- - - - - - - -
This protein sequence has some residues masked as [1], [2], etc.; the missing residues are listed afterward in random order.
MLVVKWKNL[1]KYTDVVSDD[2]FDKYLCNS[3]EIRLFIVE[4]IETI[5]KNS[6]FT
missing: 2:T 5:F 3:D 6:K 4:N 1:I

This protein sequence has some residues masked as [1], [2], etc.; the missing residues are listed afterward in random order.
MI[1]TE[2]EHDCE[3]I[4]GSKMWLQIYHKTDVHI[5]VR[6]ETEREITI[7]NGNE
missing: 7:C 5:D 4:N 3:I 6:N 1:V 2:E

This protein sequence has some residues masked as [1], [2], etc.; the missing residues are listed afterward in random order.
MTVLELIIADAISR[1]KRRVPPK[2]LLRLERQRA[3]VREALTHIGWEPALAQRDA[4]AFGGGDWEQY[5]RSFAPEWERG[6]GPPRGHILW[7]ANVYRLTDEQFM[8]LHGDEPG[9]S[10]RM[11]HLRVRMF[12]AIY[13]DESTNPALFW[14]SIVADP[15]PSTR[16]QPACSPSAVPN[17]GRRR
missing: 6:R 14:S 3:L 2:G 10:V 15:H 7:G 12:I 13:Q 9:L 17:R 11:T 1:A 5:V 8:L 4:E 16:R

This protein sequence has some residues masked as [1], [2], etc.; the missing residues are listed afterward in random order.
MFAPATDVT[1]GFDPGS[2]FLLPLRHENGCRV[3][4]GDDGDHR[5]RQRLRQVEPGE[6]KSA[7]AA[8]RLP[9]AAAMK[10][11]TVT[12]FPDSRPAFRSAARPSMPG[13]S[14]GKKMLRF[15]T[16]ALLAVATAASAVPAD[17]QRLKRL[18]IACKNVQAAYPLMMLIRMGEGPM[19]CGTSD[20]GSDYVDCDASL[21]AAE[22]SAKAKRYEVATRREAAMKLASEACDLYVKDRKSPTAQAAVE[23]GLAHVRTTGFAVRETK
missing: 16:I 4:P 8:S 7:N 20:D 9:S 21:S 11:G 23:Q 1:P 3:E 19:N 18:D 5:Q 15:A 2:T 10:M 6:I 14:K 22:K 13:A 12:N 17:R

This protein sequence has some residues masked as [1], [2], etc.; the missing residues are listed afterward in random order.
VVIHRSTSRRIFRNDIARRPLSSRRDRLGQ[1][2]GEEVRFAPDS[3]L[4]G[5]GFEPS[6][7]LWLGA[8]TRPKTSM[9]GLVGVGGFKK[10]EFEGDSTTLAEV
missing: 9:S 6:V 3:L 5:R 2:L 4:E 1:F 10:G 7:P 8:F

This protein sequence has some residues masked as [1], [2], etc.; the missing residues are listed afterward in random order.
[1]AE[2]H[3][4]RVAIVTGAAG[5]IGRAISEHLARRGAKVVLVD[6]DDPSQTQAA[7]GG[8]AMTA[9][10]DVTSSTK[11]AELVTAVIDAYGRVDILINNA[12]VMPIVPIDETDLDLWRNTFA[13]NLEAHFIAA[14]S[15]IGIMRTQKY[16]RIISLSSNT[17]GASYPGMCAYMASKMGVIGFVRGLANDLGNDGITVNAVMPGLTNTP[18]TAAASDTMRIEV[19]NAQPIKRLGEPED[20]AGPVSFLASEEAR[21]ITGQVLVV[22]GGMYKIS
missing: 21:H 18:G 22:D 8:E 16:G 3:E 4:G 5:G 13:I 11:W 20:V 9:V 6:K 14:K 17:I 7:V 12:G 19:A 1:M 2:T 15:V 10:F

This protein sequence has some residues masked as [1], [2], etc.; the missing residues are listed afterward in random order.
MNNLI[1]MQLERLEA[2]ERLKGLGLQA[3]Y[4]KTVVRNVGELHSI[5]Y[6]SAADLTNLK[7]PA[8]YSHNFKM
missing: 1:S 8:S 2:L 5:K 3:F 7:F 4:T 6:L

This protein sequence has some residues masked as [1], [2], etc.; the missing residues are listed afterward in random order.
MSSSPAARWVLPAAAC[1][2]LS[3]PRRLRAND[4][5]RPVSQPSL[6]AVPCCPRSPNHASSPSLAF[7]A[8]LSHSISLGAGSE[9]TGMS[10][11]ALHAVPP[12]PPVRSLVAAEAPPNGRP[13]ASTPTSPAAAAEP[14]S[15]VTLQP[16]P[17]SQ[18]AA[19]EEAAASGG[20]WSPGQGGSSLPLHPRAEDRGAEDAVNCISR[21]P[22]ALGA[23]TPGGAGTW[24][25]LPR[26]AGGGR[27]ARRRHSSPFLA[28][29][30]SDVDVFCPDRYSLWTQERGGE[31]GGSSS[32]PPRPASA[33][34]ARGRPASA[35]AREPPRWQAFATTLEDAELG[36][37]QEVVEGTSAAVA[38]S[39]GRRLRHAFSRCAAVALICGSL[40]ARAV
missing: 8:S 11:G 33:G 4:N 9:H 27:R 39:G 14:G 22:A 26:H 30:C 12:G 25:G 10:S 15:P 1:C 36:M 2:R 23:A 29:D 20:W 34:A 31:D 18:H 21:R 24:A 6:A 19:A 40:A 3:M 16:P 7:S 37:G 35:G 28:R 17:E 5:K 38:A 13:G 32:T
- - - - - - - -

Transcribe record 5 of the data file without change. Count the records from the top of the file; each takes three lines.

This protein sequence has some residues masked as [1], [2], etc.; the missing residues are listed afterward in random order.
VVIHRSTSRRIFRNDIARRPLSSRRDRLGQ[1][2]GEEVRFAPDS[3]L[4]G[5]GFEPS[6][7]LWLGA[8]TRPKTSM[9]GLVGVGGFKK[10]EFEGDSTTLAEV
missing: 9:S 6:V 3:L 5:R 2:L 4:E 1:F 10:G 7:P 8:F